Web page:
New York does not have a court procedure for filing for emancipation. Some states do, but New York does not. Instead:
the child may also self-emancipate prior to age twenty-one, thereby terminating her right to support. The self-emancipation doctrine has its origins in the fact that children achieve majority at age eighteen, thereby terminating parental custody and supervision, but are ordinarily entitled to child support until age twenty-one. The courts have reacted to that dichotomy by developing the self-emancipation rule. The “adult” post-eighteen child is perfectly free to emancipate; the price is a waiver of child support.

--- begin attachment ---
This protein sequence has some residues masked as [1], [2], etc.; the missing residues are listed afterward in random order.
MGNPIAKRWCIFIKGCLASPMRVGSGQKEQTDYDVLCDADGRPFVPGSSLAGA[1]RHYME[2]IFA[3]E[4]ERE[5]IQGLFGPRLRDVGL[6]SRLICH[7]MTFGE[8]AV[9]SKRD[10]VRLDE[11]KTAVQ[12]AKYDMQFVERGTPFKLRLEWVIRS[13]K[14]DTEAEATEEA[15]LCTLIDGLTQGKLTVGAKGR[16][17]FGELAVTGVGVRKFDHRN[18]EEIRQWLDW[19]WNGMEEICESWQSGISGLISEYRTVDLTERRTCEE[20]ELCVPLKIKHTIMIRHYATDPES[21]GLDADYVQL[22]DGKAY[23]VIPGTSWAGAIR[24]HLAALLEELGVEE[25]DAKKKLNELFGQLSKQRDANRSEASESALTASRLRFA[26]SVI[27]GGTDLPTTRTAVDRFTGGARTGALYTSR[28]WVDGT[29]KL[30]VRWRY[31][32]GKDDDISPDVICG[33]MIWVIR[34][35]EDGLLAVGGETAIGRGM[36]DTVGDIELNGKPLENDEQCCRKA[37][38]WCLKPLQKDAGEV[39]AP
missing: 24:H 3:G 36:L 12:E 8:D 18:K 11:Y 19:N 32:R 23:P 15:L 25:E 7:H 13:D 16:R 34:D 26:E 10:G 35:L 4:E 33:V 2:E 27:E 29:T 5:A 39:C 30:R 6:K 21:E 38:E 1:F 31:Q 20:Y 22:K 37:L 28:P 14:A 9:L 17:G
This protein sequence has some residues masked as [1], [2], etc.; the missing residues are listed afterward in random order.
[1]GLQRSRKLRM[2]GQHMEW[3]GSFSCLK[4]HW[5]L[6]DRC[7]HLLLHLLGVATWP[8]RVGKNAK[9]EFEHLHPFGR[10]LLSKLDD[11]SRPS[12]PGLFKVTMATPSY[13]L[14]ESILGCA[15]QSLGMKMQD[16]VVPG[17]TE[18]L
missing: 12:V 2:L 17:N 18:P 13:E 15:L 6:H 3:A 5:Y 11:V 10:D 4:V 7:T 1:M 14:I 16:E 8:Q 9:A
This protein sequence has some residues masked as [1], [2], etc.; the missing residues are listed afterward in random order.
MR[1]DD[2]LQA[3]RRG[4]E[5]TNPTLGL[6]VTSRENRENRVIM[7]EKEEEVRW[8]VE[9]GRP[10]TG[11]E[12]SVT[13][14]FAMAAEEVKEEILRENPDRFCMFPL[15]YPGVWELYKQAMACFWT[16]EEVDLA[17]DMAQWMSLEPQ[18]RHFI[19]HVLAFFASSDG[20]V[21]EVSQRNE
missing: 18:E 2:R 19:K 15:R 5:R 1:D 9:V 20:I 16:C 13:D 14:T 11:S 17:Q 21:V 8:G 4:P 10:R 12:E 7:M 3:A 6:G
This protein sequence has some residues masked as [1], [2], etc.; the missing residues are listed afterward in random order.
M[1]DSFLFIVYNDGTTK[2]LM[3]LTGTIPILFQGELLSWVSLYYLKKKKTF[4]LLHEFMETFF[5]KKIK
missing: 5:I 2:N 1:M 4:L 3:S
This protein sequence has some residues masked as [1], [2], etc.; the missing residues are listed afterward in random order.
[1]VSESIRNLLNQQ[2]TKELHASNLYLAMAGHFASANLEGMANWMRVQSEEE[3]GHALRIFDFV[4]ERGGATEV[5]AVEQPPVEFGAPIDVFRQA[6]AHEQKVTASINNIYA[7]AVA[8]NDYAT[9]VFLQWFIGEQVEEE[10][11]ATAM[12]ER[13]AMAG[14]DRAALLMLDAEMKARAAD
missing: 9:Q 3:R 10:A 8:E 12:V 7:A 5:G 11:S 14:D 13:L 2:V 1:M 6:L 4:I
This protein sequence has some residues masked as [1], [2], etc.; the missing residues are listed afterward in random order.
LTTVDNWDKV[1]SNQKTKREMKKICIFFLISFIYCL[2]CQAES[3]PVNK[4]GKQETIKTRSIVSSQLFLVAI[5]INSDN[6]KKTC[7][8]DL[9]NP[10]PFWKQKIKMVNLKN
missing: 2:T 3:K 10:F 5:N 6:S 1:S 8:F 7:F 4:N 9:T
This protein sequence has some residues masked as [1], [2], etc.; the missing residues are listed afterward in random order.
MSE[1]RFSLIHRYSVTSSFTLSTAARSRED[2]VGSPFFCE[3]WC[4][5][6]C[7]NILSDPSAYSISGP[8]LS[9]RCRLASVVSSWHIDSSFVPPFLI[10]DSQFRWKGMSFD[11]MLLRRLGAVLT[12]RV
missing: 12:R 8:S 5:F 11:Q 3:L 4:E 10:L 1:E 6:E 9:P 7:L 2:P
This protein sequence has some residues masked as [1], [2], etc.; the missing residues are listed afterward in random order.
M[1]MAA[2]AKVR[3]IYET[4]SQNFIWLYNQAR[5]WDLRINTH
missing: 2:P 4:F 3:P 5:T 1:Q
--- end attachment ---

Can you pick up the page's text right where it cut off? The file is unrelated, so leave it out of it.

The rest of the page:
Merril Sobie, Practice Commentaries, McKinney's Cons Laws of NY, Family Court Act § 413